Monday, 18 June 2012


Alexa Schnee is a young, very young, talented writer. She has recently re-discovered Jane Austen and wants to share her new enthusiasm. Alexa has always wanted to be a writer. She loves the smell of the bookstore, because nothing in the world smells exactly like it. When she isn’t writing, she’s murdering some musical instrument or hitting the road. She will never, ever like maths and will always love dancing in the Montana rain. She is currently attending Sarah Lawrence College near New York City.

I took a Jane Austen course at my school, Sarah Lawrence College, this last semester. I loved diving into Austen’s work—mostly Sense and SensibilityPersuasion, and, of course, Pride and Prejudice. But when we came to the Minor Works, I found I was a bit unprepared to discuss these writings. We get a glimpse at a young Austen—an Austen uncolored by life experience and publication. We can almost imagine her standing in front of her family in her parlor acting out scenes and skits she had written. We can see her parents laughing at her satirical wit, her early observances of the ridiculous, her
early commentary on society from an adolescent point of view . These writings are brief, often wrapped up in a couple of sentences. But there is no doubt we can see Austen’s early genius. As a writer, her evolution from a young author (a bitingly witty one at that) to one of the greatest writers of all time is fascinating. We can see that the attributes we have all come to admire were always there. Though she might have refined them and developed them into what we see in Pride and Prejudice and Emma (an early work, The Watsons, is said to be the beginnings of Emma), there is no doubt that Austen had talent from the very beginning.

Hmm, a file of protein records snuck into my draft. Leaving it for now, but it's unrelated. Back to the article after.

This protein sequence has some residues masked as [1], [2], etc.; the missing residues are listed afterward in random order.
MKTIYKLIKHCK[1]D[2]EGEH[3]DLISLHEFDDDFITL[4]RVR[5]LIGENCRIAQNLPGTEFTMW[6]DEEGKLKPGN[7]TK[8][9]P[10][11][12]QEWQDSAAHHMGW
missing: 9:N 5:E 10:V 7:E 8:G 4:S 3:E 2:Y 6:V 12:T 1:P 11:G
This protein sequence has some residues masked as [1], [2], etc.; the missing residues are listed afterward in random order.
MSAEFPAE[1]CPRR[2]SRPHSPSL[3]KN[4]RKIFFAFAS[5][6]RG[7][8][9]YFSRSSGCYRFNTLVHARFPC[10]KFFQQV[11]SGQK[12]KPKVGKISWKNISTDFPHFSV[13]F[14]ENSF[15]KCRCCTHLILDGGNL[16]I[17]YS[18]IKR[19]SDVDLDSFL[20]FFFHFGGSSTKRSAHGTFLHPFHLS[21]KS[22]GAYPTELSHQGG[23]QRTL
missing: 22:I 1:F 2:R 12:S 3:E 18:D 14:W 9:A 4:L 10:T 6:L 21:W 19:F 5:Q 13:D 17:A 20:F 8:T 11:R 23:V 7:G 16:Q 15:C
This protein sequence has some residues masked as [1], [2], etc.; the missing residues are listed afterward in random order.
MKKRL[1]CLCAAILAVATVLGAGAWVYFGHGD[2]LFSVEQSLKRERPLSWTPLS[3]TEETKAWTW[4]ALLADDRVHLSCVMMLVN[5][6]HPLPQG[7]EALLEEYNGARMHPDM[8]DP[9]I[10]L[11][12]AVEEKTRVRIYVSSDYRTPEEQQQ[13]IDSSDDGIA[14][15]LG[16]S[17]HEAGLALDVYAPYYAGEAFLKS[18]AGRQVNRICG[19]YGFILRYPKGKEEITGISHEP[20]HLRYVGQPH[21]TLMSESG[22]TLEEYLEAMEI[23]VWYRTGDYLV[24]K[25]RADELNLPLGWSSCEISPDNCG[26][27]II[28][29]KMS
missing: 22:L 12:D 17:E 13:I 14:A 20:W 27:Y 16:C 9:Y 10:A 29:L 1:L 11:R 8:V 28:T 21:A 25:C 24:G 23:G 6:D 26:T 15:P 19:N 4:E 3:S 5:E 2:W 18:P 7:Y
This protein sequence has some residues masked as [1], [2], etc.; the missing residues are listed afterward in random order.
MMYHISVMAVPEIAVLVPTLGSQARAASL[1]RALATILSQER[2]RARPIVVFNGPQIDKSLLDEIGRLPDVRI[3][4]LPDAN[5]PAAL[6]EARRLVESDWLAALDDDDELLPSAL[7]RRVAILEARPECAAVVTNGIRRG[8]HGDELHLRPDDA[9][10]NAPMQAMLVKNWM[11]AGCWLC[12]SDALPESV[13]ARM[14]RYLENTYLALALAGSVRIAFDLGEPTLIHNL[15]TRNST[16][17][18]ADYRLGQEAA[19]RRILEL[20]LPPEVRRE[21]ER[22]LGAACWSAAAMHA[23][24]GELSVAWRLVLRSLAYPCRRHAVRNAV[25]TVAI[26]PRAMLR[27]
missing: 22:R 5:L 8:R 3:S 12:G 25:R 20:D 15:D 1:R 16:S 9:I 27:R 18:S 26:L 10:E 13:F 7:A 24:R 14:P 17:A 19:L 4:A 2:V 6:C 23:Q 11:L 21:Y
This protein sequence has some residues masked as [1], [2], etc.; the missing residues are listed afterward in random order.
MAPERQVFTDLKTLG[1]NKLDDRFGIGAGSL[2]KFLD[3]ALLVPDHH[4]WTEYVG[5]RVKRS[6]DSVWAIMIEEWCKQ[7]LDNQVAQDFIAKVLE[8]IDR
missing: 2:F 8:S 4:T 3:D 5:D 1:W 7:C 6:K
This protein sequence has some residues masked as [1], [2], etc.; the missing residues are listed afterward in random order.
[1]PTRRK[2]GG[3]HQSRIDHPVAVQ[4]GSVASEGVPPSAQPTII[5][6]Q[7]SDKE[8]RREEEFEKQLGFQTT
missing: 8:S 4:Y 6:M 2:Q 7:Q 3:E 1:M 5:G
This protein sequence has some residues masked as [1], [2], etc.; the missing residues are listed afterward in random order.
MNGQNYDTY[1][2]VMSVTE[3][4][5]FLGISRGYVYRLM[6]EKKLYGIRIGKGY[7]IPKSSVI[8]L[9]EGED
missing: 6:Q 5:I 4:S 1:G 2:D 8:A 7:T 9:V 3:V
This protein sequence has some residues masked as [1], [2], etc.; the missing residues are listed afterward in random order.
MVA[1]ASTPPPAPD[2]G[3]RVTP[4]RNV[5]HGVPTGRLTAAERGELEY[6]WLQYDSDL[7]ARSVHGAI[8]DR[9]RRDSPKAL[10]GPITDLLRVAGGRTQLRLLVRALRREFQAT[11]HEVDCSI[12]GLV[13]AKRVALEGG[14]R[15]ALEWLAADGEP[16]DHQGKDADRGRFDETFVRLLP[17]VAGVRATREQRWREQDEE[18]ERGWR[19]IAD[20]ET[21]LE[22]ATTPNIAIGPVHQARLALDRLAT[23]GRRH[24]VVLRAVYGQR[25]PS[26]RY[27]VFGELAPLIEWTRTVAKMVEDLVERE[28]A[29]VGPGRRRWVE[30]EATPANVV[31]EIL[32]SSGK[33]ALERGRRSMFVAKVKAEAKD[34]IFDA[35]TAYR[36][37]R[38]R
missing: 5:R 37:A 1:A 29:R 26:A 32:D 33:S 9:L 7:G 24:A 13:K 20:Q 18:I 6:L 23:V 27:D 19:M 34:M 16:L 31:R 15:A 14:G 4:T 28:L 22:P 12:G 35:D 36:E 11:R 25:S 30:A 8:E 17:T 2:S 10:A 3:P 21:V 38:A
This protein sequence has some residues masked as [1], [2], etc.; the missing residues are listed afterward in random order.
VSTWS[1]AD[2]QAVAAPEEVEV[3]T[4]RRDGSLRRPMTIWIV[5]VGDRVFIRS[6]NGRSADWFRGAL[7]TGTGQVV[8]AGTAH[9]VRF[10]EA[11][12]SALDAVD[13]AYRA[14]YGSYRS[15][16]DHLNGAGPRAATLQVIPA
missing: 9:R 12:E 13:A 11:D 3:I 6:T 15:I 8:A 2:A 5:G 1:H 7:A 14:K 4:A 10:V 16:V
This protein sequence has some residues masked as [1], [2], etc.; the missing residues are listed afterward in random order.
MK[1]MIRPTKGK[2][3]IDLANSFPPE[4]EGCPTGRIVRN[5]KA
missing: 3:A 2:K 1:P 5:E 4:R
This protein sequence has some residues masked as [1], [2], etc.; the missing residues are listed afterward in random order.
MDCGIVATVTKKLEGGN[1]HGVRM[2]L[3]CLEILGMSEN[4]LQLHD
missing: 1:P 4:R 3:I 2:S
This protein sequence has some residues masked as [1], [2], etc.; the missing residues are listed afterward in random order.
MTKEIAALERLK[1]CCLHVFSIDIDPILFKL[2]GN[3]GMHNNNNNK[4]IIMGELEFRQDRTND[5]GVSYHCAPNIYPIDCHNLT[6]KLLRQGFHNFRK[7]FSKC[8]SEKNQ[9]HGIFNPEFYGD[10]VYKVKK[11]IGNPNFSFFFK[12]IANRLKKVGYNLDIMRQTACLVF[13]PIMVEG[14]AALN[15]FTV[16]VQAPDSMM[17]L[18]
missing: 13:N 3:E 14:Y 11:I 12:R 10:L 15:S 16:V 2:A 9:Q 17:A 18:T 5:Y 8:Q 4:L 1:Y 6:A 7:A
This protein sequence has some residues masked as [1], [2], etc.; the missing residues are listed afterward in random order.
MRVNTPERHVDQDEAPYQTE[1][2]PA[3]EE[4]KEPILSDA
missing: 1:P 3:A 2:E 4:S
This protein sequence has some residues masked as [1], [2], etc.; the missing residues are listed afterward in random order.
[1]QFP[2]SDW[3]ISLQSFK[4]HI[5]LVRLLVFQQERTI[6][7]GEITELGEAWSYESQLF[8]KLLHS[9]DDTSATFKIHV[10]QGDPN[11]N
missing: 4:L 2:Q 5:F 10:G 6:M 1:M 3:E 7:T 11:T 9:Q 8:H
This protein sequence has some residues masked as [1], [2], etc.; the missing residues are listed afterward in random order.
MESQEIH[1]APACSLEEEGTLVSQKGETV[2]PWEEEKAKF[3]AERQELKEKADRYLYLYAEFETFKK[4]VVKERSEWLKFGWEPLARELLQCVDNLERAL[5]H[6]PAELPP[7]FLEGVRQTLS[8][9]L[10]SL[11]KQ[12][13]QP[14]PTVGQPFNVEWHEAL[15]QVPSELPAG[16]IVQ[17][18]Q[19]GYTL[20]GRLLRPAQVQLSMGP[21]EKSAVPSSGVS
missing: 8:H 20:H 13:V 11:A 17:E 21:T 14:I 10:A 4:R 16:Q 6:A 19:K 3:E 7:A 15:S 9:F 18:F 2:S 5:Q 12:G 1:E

Though I perhaps would not have chosen to read the Minor Works if it wouldn’t have been required, I am so glad I did. Seeing this new side of Austen made her more real to me, and I adored getting to know her better—almost as a person rather than a writer.
Alexa Schnee

To discover more about Alexa and her latest release, read my interview with her at Fly High! or visit her website.

About the book

Alexa's latest release is Shakespeare's Lady. The protagonist, Emilia Bassano is one of the most dazzling ladies at court when she meets the little-known playwright William Shakespeare. Shakespeare sees the world like no one ever has before, and despite everything -- his wife in Stratford-Avon, Emilia's husband and young son, and the will of the fiery and unpredictable queen -- they fall in love. But the course of true love never did run smooth, and the Virgin Queen does not take lightly to her ladies straying. These star-crossed lovers must fight for their love -- and, eventually, their lives. Meanwhile, William, courting the queen's favor for his new theater, pens some of the most memorable stories ever written, and encourages Emilia to write; he helps her compose, and eventually steals, a little bedtime story she calls A Midsummer Night's Dream.

In the tradition of Jane Austen Ruined My Life and The Other Boleyn Girl, it is a breathtaking, emotionally rich story spun out of historical fact. From the plague-ridden streets of London to the throne room of Greenwich Court to the stage of The Globe Theater, this is a meticulously researched and gorgeously written story about grace, forgiveness, and the forbidden love between the greatest poet the world has ever known and the woman who inspired him.

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